When your platform is at a very delicate time, you really cannot afford having negative press about a promotion get more viral attention than the promotion itself. This is a problem facing Microsoft today based on some stories related to the latest version of their ‘Smoked by Windows Phone’ challenge.
The challenge started out simply enough – timed simple tasks with a $100 prize. The tasks required user interaction, and were obviously designed to favor Windows Phone. But last week Microsoft upped the ante to a custom Hunger Games PC worth $1000! That obviously brought in more challengers.
Of course, based on my own experience and the near-switcher stories of Dan & Judie – Windows Phone is an EXCELLENT operating system deserving attention. But as I said … not the wrong kind.
There is a story making heavy rounds about a person names Sahas Katta who went into a Microsoft Store to accept the ‘Smoked by Windows Phone’ challenge, but as he says was denied victory ‘just because’. Here are some of the details:
The Microsoft Store employee I was up against then explained the selected challenge. Her exact words were the following: “bring up the weather of two different cities.” The one who could do that first would win. I felt like I struck gold since I knew I already had two weather widgets on my home screen: one for my current location (San Jose, CA) and another for Berkeley, CA.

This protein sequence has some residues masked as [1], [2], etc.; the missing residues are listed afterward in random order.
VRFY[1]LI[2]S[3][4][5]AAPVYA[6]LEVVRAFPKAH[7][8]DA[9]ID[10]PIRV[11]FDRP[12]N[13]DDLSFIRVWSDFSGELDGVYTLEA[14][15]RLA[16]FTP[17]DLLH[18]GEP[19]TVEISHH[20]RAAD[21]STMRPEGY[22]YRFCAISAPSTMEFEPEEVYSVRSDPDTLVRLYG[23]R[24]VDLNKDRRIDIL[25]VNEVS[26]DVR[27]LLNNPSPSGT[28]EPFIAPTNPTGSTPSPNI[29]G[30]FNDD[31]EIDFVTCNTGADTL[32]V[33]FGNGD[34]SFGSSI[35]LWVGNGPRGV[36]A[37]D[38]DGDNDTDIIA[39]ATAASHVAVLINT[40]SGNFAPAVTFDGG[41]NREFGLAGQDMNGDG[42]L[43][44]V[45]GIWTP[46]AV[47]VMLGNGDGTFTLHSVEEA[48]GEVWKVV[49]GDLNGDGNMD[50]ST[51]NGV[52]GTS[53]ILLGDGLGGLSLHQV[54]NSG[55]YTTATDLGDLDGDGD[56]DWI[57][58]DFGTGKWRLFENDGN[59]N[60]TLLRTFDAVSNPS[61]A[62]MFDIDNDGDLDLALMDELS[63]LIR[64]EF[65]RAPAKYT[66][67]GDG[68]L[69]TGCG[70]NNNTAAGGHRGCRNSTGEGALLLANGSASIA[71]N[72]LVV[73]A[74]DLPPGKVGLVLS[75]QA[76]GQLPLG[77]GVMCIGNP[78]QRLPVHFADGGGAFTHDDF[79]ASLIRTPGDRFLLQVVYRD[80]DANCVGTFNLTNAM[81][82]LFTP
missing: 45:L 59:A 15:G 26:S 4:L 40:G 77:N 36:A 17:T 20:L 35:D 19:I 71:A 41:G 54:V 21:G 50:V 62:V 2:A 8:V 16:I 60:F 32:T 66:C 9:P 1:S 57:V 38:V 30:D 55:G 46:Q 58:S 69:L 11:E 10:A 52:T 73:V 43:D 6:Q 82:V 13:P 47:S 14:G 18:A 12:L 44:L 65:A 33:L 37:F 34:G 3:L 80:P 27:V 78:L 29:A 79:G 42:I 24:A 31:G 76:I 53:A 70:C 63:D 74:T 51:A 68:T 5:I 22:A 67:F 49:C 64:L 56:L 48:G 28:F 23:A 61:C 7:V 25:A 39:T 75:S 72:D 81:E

After a three-second count down, I hit the power button on my phone and said “DONE!” out loud. I had disabled the lock screen entirely, which is a rather awesome out-of-the-box feature of Android that takes you straight to the home screen with a single push of the power button. I didn’t even need to touch the screen, since the two weather widgets were already there.
My opponent finished a split-second later. She had two live tiles on her home screen displaying the weather of two different cities as well. Why does it take longer on Windows Phone? She had to perform two actions. First, she hit the power button to turn on the screen. Second, she had to swipe away the lock screen. That’s pretty much as fast as it gets on that platform. Windows Phone takes two interactions. Android takes just one.
I excitedly thought I won out of pure luck. However, I was quickly told that I lost. I asked for a reason and was told Windows Phone won because “it displays the weather right there.” That was rather unclear. I showed her my device which also was showing off the same information with two side-by-side weather widgets on the center home screen. After pressing for a better reason, I was told that Windows Phone won “just because.”
While this is just ‘one person’s story’, it has gotten well over 250 comments and generated a massive thread at Reddit. The bottom line – this isn’t an isolated story. It seems that the demands of all the contenders vying for the $1000 prize is more than the Microsoft stores could handle.
But as the story escalated, Microsoft went into damage control. First they offered a rematch, which was smartly rejected (fair or not, the guy had public opinion on his side), and then came the full apology:
Windows Phone evangelist Ben Rudolph has taken to Twitter to apologize and offer Katta a new laptop and Windows Phone, as well as an apology. His Tweet is as follows:
“Hey @sahaskatta , @Microsoftstore & I want to make things right. So I’ve got a laptop & phone (& apology) for you. Email me!”
Will things settle down now? It really isn’t clear – but something tells me Microsoft will think twice about having such a high-stakes challenge again based on a single task!
What do you think – did Microsoft handle this poorly, or is this someone taking advantage of an unclear situation by leveraging social media and a general mistrust of Microsoft? Do you think it will hurt Windows Phone or be forgotten in the next wave of iPhone 5 rumors?